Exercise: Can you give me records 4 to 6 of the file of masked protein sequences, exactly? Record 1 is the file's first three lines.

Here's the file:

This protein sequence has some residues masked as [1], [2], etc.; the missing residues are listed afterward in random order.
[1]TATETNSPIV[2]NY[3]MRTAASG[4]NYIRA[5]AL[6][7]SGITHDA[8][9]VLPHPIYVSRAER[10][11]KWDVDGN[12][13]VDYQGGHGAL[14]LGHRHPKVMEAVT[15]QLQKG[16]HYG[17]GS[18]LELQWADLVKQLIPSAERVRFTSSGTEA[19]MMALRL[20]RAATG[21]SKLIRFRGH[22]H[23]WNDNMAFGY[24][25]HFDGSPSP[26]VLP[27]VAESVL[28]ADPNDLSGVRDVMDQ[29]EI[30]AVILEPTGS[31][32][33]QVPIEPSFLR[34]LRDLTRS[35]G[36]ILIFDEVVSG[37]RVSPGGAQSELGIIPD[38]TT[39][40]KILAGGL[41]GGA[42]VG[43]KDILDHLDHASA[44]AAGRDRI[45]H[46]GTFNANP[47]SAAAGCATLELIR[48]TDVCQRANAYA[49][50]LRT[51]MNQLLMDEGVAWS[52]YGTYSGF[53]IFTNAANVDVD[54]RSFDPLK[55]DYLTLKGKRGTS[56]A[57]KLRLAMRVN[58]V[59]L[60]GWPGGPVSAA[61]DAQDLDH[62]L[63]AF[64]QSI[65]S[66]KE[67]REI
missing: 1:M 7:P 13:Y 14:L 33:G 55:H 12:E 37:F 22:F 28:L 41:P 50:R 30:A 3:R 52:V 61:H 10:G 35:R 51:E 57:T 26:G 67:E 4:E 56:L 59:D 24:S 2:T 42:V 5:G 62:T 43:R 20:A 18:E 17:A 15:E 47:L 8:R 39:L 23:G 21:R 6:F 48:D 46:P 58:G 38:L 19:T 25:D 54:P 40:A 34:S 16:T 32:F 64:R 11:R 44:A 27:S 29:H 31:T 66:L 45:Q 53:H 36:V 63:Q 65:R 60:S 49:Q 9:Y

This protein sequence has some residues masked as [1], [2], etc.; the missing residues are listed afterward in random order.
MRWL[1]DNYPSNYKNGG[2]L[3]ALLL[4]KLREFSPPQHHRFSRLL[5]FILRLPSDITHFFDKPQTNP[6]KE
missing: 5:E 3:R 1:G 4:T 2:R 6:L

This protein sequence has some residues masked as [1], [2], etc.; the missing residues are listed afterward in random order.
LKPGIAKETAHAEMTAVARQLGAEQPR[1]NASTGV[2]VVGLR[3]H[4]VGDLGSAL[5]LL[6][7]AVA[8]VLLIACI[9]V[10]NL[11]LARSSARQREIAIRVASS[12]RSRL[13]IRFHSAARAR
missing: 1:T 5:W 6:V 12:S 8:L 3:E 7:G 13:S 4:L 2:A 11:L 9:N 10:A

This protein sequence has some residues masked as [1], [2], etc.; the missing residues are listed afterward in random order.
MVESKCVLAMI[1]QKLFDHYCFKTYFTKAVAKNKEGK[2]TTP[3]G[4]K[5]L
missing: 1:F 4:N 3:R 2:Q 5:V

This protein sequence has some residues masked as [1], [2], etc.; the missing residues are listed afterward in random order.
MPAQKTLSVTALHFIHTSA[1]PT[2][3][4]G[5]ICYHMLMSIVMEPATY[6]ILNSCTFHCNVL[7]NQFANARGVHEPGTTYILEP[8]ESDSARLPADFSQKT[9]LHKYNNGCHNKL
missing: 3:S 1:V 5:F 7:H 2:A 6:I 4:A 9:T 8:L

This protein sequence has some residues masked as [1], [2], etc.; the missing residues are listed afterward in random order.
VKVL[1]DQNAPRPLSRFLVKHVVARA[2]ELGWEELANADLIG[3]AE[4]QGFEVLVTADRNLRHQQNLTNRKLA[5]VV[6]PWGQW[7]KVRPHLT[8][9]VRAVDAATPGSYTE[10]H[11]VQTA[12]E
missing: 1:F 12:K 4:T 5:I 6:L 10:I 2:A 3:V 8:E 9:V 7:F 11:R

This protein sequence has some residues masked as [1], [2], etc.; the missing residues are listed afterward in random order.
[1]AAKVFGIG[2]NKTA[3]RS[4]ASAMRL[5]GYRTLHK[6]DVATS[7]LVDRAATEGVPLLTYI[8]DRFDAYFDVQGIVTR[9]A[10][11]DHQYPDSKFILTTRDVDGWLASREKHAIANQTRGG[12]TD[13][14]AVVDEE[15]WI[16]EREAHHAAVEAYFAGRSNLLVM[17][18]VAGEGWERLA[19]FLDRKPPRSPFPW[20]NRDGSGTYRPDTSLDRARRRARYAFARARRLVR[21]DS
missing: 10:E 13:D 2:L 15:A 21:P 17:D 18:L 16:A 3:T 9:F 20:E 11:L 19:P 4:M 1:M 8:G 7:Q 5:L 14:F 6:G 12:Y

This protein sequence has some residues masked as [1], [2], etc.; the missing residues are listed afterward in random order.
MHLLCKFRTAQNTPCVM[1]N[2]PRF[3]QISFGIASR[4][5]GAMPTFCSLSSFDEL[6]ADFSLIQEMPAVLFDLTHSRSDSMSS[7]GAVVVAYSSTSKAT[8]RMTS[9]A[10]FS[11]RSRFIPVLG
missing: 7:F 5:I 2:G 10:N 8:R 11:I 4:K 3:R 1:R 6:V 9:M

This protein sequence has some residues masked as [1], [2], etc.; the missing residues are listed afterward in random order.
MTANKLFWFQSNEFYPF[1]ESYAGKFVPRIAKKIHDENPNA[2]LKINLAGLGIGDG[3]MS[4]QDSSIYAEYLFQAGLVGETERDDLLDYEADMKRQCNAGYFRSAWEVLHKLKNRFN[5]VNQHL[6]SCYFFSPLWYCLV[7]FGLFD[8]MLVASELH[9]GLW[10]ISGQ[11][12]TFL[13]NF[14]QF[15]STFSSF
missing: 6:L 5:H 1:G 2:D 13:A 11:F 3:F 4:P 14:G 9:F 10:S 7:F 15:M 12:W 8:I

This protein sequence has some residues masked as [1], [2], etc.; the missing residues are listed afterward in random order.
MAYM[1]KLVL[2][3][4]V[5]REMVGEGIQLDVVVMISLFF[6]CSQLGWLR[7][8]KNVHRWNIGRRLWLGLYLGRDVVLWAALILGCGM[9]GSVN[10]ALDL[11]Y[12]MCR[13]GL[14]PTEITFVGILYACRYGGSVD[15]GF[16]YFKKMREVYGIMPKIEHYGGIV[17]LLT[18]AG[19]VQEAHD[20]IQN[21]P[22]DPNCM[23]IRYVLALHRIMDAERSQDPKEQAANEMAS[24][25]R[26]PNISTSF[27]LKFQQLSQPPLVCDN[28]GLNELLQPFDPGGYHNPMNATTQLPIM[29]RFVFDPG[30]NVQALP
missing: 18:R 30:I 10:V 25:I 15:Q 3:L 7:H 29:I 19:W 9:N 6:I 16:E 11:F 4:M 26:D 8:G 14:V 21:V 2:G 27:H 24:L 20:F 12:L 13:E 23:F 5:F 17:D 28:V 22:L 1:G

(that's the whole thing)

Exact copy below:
This protein sequence has some residues masked as [1], [2], etc.; the missing residues are listed afterward in random order.
MVESKCVLAMI[1]QKLFDHYCFKTYFTKAVAKNKEGK[2]TTP[3]G[4]K[5]L
missing: 1:F 4:N 3:R 2:Q 5:V

This protein sequence has some residues masked as [1], [2], etc.; the missing residues are listed afterward in random order.
MPAQKTLSVTALHFIHTSA[1]PT[2][3][4]G[5]ICYHMLMSIVMEPATY[6]ILNSCTFHCNVL[7]NQFANARGVHEPGTTYILEP[8]ESDSARLPADFSQKT[9]LHKYNNGCHNKL
missing: 3:S 1:V 5:F 7:H 2:A 6:I 4:A 9:T 8:L

This protein sequence has some residues masked as [1], [2], etc.; the missing residues are listed afterward in random order.
VKVL[1]DQNAPRPLSRFLVKHVVARA[2]ELGWEELANADLIG[3]AE[4]QGFEVLVTADRNLRHQQNLTNRKLA[5]VV[6]PWGQW[7]KVRPHLT[8][9]VRAVDAATPGSYTE[10]H[11]VQTA[12]E
missing: 1:F 12:K 4:T 5:I 6:L 10:I 2:A 3:V 8:E 9:V 7:F 11:R